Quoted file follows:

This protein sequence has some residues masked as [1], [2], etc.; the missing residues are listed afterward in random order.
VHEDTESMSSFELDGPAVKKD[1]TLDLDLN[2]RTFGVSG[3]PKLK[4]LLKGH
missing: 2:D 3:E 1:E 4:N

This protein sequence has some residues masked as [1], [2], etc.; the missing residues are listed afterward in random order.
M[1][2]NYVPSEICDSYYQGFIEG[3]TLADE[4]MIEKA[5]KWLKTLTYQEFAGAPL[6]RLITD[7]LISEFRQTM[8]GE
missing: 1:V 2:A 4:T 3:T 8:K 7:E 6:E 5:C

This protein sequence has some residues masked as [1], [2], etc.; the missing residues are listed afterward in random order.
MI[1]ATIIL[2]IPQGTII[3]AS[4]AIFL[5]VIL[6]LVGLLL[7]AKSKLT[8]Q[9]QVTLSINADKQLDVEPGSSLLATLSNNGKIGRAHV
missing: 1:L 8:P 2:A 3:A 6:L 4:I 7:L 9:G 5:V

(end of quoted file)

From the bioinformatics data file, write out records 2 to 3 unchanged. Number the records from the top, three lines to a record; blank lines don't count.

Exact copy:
This protein sequence has some residues masked as [1], [2], etc.; the missing residues are listed afterward in random order.
M[1][2]NYVPSEICDSYYQGFIEG[3]TLADE[4]MIEKA[5]KWLKTLTYQEFAGAPL[6]RLITD[7]LISEFRQTM[8]GE
missing: 1:V 2:A 4:T 3:T 8:K 7:E 6:E 5:C

This protein sequence has some residues masked as [1], [2], etc.; the missing residues are listed afterward in random order.
MI[1]ATIIL[2]IPQGTII[3]AS[4]AIFL[5]VIL[6]LVGLLL[7]AKSKLT[8]Q[9]QVTLSINADKQLDVEPGSSLLATLSNNGKIGRAHV
missing: 1:L 8:P 2:A 3:A 6:L 4:I 7:L 9:G 5:V